USS Freedom (LCS 1) makes its way into Apra Harbor on U.S. Naval Base Guam 
130329-N-TR604-001 SANTA RITA, Guam (March 29, 2013) - The Navy's first littoral combat ship USS Freedom (LCS 1) makes its way into Apra Harbor on U.S. Naval Base Guam. Freedom departed her homeport of San Diego March 1 for a deployment to the Indo-Asia-Pacific region for approximately eight months. Marking the first of many planned rotational deployments to the Western Pacific for the new LCS platform, Freedom will conduct maritime security operations with regional partners and allies. (U.S. Navy photo by JoAnna Delfin/Released)
USS Freedom Visits Guam During First Pacific Deployment 
SANTA RITA, Guam - USS Freedom (LCS 1), the Navy's first littoral combat ship, arrived in Guam, the furthest western U.S. territory, March 29, during her first Pacific deployment.

While in Guam, Freedom's "Gold" crew will participate in community service opportunities, including mentoring island children, caring for the elderly during the Easter holiday weekend and experiencing local culture.

The ship will also conduct scheduled maintenance, resupply and make any necessary repairs, including the Ship Service Generators (SSDGs), Freedom recently experienced some issues related to these systems and four Naval Sea Systems Command in-service engineering agents met the ship on the pier to ensure any further complications will not occur.

"The crew has worked really hard on this ship to get it ready to go, both in a training aspects and an operational aspect for her first deployment," said Cmdr. Timothy Wilke, Freedom's Gold Crew commanding officer. "As we continue to march westward, we are the first littoral combat ship pulling into Guam and the first time pulling in for 7th Fleet."

The littoral combat ship design is unique in what Wilke calls a "plug and play" ship. Freedom is fast, agile and mission-focused designed to employ modular mission packages that can be configured for numerous operational needs including maritime interdiction, anti-drug operations, mine counter measures and anti-submarine warfare.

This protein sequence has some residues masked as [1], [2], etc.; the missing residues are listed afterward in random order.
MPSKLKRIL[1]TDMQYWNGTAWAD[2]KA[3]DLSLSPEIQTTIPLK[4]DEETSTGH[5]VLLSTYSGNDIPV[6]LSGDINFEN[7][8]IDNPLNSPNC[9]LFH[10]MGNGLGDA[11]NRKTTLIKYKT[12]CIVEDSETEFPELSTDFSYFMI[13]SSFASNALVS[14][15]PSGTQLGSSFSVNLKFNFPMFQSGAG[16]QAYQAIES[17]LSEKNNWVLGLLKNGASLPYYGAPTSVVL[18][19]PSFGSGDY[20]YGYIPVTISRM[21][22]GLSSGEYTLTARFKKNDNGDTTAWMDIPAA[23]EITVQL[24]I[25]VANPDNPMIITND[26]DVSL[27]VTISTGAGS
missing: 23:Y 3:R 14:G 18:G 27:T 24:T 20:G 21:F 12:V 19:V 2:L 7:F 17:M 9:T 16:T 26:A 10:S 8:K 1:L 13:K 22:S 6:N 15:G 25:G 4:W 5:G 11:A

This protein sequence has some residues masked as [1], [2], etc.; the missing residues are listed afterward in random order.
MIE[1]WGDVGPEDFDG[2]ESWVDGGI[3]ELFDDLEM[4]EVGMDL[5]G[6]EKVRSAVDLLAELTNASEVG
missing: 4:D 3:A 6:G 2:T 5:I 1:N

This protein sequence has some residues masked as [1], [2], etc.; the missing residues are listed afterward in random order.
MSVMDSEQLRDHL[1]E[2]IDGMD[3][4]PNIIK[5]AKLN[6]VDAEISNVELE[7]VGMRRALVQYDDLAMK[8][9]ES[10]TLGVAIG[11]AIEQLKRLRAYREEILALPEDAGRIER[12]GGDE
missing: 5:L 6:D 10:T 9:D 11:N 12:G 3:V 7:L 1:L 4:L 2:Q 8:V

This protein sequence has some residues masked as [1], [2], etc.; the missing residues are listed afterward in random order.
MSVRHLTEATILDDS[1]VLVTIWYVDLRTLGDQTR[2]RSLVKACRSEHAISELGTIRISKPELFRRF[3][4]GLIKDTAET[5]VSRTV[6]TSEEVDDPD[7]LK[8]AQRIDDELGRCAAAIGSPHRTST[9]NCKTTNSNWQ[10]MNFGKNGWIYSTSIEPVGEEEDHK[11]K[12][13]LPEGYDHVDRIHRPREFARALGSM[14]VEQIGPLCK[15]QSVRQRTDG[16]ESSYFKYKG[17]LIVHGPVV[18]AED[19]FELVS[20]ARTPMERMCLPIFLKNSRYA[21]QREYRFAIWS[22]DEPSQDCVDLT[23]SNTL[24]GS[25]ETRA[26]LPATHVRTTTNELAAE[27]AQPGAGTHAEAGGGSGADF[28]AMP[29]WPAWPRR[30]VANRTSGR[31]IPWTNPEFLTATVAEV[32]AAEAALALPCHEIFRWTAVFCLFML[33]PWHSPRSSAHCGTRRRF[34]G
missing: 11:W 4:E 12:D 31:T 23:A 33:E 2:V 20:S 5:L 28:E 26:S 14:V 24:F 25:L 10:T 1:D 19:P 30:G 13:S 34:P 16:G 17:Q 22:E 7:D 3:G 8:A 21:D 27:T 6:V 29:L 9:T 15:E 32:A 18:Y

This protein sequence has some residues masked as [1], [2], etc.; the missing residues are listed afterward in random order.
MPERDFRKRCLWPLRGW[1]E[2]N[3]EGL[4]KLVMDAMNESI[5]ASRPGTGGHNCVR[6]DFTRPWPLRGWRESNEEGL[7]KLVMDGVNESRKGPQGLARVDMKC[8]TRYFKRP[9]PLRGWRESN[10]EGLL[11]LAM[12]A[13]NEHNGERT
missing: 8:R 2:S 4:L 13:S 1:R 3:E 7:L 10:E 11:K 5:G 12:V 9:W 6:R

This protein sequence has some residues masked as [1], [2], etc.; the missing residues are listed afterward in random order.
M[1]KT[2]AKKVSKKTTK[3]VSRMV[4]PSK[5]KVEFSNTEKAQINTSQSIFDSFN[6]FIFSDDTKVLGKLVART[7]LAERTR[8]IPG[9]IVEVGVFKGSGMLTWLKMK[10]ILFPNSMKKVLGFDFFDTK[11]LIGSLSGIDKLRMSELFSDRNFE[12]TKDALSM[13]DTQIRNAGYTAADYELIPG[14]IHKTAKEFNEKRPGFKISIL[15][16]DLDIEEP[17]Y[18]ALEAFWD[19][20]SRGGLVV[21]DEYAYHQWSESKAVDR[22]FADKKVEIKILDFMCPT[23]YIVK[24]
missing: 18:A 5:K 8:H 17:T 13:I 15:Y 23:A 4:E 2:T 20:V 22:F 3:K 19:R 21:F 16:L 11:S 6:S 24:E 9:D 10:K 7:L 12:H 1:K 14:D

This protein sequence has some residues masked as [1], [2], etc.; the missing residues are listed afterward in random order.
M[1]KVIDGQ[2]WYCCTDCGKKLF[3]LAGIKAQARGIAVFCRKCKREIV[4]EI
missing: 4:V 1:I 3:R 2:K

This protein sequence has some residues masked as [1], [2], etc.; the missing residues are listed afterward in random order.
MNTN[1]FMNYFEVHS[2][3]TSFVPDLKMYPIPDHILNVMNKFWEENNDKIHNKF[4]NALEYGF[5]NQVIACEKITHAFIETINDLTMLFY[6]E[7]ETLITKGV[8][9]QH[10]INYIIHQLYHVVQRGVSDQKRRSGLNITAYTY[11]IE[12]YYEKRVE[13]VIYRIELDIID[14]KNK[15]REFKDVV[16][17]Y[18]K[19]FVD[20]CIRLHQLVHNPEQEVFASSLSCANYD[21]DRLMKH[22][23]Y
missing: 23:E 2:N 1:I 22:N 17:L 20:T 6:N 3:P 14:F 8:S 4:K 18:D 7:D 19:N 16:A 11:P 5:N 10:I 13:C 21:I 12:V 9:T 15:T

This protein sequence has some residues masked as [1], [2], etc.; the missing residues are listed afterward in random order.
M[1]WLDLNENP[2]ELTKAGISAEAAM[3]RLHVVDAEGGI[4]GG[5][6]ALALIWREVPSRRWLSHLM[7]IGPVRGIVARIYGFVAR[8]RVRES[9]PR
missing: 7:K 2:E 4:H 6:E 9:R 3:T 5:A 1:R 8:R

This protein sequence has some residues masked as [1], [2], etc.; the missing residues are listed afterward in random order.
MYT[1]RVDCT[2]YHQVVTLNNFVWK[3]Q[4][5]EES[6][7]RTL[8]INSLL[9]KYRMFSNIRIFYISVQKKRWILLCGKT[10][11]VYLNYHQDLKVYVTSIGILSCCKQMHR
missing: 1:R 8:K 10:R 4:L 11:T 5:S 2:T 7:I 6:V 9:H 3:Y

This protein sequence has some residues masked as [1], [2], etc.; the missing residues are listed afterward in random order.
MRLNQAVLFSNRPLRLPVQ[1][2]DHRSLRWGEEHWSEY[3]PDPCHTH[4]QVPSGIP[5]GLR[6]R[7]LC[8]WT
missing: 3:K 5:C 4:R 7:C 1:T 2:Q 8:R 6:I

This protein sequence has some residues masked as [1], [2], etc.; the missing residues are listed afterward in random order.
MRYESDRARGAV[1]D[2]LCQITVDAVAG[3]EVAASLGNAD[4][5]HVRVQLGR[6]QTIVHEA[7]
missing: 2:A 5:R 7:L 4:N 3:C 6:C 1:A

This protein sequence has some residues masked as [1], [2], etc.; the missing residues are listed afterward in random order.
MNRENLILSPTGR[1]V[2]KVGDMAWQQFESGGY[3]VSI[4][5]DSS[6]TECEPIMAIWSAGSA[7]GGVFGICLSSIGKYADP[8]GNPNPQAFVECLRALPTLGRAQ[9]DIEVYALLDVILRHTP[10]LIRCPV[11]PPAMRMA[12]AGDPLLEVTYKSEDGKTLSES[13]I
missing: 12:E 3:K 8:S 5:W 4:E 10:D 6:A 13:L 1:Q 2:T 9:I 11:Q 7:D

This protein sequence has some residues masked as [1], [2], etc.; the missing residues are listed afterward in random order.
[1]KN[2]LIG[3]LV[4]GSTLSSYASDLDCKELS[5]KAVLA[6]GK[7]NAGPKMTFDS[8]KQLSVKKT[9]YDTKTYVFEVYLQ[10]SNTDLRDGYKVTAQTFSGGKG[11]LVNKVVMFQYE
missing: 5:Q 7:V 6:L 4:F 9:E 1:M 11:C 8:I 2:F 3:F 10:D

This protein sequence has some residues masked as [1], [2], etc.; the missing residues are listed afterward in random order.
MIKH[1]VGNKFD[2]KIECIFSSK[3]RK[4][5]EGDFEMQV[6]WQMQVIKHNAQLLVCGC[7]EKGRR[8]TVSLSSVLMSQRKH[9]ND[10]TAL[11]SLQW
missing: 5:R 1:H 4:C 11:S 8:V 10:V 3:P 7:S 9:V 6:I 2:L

"Depending on what you want to do, it is incredibly maneuverable," Wilke said. "Driving the ship, we can spin on the nose, spin center line, back the ship up (or) walk the ship sideways. These are features that are really needed and what the ship was really built for, in shallow waters, we need to be maneuverable."

Due to the 14-foot draft of the ship, entering into shallow waters, including swamps and other wetlands, will enable Freedom to accomplish many of her proposed surface operational demands. In addition, Freedom employs a paint design that disorientates and confuses the human eye, helping the ship's hull avoid visual detection.

"We are deployed to conduct a whole myriad of tasks across a wide spectrum of operations. That is what we were trained for, it's what we have been certified for, and that's what we bring to 7th Fleet," Wilke said. "We stand ready on the 7th Fleet waters to serve that commitment."

Freedom will continue to sail west to engage and bolster regional partnerships with navies in Southeast Asia during her eight-month deployment, showing a clear signal of the Navy's enduring commitment to maintain secure and stable security in the Pacific.
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